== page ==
Now, assume that a version control is in place. A substitute (new) service component might be released only under the new version. The version-controlling utility would have to recognize this fact and either block communication or immediately notify the client about the change. You'd say that such version control defeats the interface concept of Web Services and directly affects the client even when an interface isn't changed. And you'd be right. However, in our example the Service Level Agreement (SLA) was violated by the service provider, i.e., the business of the client was affected, though the interface was preserved.

Thus, the OO practice of developing an immutable interface applied to a SOA can easily lead to a business problem. Versioning is one of the cheapest mechanisms to avoid such problems. It's not versioning the interface (a SOA service isn't an object and it has a nature, which is not addressed in object-oriented architecture) but versioning the contract between client and provider. That is, version control works for the client interests and SOA service has to honor it.

What Can Be Versioned?
There are two approaches to versioning: down-to-top and top-to-down. The former is more familiar to developers and the latter is usually used by architects and managers.

In the down-to-top approach, the attention is put mostly on the interface versioning, in particular, the Web Service. The OASIS WSDM-MOWS 1.0 draft specification says that Web Service's description, interface, service, and endpoint can be separately versioned and defined in their own individual namespaces. It's interesting to note that the final 1.0 release (as well as the 1.1 draft) don't have a version control section. That is, separate versions of Web Service's parts may be not a good idea after all.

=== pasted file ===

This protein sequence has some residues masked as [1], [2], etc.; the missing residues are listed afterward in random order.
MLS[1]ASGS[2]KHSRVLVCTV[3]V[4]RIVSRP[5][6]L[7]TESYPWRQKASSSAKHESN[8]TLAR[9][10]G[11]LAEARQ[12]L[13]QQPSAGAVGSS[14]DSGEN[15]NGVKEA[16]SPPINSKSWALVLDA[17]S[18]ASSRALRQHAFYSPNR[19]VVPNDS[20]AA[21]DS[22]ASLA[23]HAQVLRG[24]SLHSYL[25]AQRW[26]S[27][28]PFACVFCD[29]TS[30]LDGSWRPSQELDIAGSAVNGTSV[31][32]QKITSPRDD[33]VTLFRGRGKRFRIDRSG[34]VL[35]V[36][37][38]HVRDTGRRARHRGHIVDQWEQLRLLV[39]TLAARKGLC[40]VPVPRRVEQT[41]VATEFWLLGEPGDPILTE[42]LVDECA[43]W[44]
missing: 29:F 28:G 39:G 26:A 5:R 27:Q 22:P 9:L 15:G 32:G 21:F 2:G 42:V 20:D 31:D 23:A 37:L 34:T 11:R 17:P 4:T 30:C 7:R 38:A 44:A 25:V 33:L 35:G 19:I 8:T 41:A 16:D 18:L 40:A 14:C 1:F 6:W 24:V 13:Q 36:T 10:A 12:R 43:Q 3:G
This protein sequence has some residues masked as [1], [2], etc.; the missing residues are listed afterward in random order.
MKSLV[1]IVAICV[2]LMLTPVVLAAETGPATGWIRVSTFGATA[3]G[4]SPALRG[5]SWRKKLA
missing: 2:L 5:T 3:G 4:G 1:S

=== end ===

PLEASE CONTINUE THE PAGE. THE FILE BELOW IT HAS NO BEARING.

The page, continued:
As we know, a Web Service is defined by its WSDL. The WSDL 2.0 (draft) gets Web Services closer to the notion of a SOA service due to a new component-based concept, operational stile with restrictions and a Feature option. Following the spirit of WSDL 2.0, particular combinations of versions of WSDL elements can constitute an overall version of WSDL. Another combination of element versions leads to another version of WSDL. Unfortunately, even an overall version of WSDL doesn't answer the old question about a new version of the WSDL versus a new WSDL (i.e., a new Web Service).

For example, consider a Web Service in a document/literal style where XML Schema is imported for the message. Changes in the XML Schema don't reflect in the WSDL. So, if changes happen in the XML Schema, do we get a new Web Service? If changes are optional (e.g., new elements with minOccurs="0" is added), is it really a new Web Service for the client? There are too many questions to this version model; that's why I call them "trees."